This will be a reoccurring theme in my posts. My depression had me convinced of a whole range of things that dTMS has revealed to be false. Here are the BIG THREE.
Lie #1: The “YOU SUCK AT THE THINGS YOU LOVE DOING,” lie.
Depression used some bullshit standardized test data and my imposter syndrome to convince me I was a terrible teacher. This was despite all evidence to the contrary.
Since starting TMS, I’ve reached out to at least a dozen former students and counting. Some have reached out to me. Most are just checking in to see how I am doing. That I can contact them and get a fast response is amazing. Some of these folks are students I had in class decades ago.
So, let’s look at the facts:
Former students don’t become part of the lives of terrible teachers.
I’ve been cleaning up my pictures (I had over 70,000 digital alone) and there are thousands of pictures of the amazing young people who passed through my classroom and the extra-curricular activities I’ve been involved with. Many of these former students are still part of my life.
Here’s the story those pictures tell me.
That dozens have packed into my kitchen for “Friendsgiving”.
That my wife and I have attended their weddings.
That they invite me to their children’s birthday parties so I can hold their babies.
That having a drink out and about or meeting them for a meal is a regular part of my left.
It’s the only evidence I need to prove that I’ve made a positive impact on their lives.
Lie #2: “YOU DON’T DESERVE TO BE LOVED BY THE PEOPLE IN YOUR LIFE.”
This one is insidious.
It works its way between you and those you love and them acts as a pry-bar to force you into isolation.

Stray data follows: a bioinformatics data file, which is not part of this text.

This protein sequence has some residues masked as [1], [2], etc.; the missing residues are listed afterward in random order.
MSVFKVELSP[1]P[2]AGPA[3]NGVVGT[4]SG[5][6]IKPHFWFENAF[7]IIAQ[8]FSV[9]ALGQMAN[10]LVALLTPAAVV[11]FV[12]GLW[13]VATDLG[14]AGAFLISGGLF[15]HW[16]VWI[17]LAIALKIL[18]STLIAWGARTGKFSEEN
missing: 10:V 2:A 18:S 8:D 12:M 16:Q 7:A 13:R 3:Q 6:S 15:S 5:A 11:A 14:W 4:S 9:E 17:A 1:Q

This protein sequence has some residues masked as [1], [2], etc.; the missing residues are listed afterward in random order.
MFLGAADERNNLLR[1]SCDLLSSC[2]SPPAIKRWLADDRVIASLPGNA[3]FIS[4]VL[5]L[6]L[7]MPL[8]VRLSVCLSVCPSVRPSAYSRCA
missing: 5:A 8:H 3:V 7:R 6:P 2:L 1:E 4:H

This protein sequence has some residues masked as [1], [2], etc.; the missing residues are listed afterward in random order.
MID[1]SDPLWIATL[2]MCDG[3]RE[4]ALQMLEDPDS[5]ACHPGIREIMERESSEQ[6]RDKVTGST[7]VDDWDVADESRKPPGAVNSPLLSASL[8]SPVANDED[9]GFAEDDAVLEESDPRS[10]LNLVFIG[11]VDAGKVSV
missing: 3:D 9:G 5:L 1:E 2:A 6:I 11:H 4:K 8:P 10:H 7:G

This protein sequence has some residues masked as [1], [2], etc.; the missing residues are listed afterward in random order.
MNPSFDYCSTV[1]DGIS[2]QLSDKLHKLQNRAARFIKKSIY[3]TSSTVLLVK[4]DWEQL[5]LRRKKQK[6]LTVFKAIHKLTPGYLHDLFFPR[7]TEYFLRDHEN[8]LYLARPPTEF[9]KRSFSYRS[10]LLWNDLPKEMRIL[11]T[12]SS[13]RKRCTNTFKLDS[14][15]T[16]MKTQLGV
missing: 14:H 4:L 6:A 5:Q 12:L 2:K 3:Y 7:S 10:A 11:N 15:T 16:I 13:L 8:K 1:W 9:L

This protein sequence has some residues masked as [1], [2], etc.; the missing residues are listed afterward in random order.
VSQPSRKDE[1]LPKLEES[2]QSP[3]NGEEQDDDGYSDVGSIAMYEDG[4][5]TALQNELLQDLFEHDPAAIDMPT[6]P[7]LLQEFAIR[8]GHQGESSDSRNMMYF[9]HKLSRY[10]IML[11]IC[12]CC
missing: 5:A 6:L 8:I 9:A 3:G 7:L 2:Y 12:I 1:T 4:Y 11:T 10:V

So, let’s look at the evidence and not the lie.
A 35 year relationship with my partner.
Two loving children with whom I have a strong relationship.
An amazing and supportive extended family, close friends, and that horde of former students.
Those folks smiling at me from the pictures I’ve spent hours looking at. I know they are smiling at me because I’m almost always the one behind the camera.
My self-hate fueled my need to avoid being the subject of photographs, so I became the one to capture others’ happiness.
I found very few pictures of myself.
These folks were working to help me find the light again, and now that I have, I see they’ve always been there, hidden by the shadows of depression.
Which brings us to
Lie #3: “YOU ARE ALL ALONE.” I now know that I never was.
2 thoughts on “The Lies Depression Tells You”
I relate to this very much. I’m currently battling with imposter syndrome and the deep guilt for all the trauma my depression is putting my family through. It’s a self defeating spiral of negativity and I would love to find a way to step off and heal. Best of luck with your journey back to the top!
Read my stuff on deep brain TMS. I’m in full remission because of my TMS treatments in May and June.